originally published at ETF  Trends.

Leveraged exchange traded funds are being blamed for the wild volatility in stocks last month, but data and empirical evidence show the concerns are way overblown.

“With equity volatility doubling recently, some of the same topics that came up two years ago during the credit crisis have resurfaced as people look for possible culprits,” Credit Suisse said in a recent report. “ETFs have received some blame for the increasing volatility, although we believe it’s a case of confusing correlation with causation.”

The Wall Street Journal reports the Securities and Exchange Commission is looking into whether leveraged ETFs magnified the market’s wide swings in August. [SEC Reportedly Probing Whether ETFs Added to Market Volatility]

Many leveraged ETFs are geared to provide 200% or 300% of the daily moves in stocks. “Inverse” leveraged ETFs rise when stocks fall. These high-octane funds need to rebalance every day to provide the desired performance.

“Our findings show that the leveraged ETF rebalancing trades are unlikely to be the most influential factor in driving intraday swings into the close,” Credit Suisse said in its report. “Less liquid spaces like small caps and specific sectors may be more likely to be affected on rare days with extreme moves, but liquidity needs are often quickly met in the same way as for typical index rebalances that occur throughout the year.”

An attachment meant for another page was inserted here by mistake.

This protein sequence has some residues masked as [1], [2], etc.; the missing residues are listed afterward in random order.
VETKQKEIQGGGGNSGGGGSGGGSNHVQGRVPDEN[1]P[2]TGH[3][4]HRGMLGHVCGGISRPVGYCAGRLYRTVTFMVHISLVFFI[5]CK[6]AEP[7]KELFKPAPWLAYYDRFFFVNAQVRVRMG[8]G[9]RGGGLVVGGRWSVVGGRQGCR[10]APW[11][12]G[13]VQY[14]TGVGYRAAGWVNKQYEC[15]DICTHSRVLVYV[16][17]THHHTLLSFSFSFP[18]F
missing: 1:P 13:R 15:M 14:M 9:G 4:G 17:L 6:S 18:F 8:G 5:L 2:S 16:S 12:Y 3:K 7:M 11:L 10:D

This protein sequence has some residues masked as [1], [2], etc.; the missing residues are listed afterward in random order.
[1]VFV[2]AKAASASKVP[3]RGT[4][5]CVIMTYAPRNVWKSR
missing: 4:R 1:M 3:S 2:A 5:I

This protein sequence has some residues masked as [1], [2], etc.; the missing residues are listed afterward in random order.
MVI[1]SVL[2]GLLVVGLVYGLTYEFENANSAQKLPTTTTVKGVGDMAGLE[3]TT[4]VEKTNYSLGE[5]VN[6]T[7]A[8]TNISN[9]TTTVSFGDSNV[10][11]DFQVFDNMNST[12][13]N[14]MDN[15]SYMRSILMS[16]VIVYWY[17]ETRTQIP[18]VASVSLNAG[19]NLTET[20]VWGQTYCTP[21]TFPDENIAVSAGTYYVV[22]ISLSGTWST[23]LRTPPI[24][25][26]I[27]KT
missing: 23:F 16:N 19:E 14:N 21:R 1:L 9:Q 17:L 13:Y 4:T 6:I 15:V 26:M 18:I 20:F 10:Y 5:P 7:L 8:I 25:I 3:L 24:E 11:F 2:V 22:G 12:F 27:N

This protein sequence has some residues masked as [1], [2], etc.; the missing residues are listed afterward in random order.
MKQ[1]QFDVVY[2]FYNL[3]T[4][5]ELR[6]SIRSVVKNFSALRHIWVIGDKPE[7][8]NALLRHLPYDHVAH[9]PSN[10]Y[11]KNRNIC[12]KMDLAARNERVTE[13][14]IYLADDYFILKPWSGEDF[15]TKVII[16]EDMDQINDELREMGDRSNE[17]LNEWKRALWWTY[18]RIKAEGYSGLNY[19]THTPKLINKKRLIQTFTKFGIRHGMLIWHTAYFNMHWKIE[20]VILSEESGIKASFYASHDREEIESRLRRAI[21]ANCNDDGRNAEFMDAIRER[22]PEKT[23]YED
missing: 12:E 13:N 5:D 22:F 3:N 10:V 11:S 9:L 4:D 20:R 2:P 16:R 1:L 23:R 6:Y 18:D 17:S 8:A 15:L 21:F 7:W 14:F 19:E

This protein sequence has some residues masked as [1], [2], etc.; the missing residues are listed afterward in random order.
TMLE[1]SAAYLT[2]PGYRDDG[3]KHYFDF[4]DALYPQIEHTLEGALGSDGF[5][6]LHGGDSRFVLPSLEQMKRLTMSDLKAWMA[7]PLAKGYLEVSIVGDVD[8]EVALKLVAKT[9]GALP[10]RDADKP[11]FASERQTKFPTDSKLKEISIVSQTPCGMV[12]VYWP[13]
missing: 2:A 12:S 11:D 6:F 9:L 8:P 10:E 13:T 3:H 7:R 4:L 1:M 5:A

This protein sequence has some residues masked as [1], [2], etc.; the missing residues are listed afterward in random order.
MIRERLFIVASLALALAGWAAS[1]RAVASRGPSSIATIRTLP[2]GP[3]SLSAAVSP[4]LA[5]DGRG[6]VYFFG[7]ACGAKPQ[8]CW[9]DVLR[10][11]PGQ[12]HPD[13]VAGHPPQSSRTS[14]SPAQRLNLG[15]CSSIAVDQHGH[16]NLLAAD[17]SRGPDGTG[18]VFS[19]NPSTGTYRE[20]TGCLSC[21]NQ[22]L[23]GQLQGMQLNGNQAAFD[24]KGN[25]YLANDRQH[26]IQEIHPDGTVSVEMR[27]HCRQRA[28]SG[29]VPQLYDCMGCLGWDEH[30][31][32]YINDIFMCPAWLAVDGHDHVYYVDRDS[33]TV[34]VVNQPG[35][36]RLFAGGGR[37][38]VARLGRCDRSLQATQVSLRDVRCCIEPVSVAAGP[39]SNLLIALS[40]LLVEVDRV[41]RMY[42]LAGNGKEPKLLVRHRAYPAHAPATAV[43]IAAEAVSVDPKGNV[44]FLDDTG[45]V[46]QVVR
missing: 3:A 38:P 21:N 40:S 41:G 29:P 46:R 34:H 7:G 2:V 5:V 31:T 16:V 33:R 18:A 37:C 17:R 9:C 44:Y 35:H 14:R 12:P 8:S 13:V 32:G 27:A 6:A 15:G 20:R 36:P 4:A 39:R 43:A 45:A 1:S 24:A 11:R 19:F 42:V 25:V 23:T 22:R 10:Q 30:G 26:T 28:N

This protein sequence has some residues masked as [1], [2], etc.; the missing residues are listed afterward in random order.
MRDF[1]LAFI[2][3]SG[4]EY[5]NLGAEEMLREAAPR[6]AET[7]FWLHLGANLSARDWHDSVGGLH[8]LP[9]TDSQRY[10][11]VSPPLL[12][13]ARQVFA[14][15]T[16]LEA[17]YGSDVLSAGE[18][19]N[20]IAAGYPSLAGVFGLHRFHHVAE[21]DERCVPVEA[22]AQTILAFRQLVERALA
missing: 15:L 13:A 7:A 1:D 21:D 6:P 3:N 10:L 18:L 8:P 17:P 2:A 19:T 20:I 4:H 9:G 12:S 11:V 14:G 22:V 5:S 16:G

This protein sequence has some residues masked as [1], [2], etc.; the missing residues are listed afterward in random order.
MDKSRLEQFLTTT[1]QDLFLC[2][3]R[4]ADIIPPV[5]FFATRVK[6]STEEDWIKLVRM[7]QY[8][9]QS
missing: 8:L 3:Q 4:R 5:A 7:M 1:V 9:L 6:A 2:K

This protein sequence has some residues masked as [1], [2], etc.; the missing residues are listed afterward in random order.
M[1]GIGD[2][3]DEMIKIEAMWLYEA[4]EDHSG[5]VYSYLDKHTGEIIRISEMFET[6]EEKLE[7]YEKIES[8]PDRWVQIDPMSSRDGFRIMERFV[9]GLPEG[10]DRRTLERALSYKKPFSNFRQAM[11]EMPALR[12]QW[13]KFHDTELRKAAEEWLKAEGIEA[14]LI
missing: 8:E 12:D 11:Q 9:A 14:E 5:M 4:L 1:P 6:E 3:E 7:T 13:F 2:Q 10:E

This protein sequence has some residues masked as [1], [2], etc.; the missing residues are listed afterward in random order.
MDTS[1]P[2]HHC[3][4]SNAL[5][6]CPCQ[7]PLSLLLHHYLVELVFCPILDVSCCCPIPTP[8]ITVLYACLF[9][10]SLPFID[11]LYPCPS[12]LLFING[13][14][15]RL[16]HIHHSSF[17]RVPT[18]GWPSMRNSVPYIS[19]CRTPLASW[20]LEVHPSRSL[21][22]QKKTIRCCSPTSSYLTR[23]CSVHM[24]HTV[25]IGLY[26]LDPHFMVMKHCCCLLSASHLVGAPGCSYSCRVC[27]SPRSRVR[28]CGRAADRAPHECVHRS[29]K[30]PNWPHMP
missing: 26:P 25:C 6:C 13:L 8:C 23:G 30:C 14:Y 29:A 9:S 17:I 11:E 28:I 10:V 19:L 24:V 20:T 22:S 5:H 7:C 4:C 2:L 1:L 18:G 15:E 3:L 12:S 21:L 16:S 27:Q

Read More…

Bill Gross: Prepare for ‘disharmony’

By Bill Gross – Originally published at Investment News:  The following is the commentary of Bill Gross, managing director and co-CIO at Pimco, for the month of September. For a complete archive of his commentaries, click here.

“Just an old-fashioned love song, comin’ down in three-part harmony.” –Three Dog Night

In many ways the global economic crisis is like a marriage gone bad. As the Three Dog Night sang years ago, global economies have functioned harmoniously for many years, but suddenly the love songs have become strident and cacophonous, the policy coordination morphing into a war of the roses as opposed to a giving of them. Instead of three-part harmony we are now experiencing, at a minimum, tri-party disharmony, teetering on the brink of “divorce,” which in economic parlance means a possible “developed economy” recession – a downturn from which reconciliation may be difficult due to a lack of policy options and cooperation. But I get ahead of myself. Let’s first ring the wedding bells, then take you through an explanation of three separate global marriages and how each of the partners have grown apart.

Europe Unites!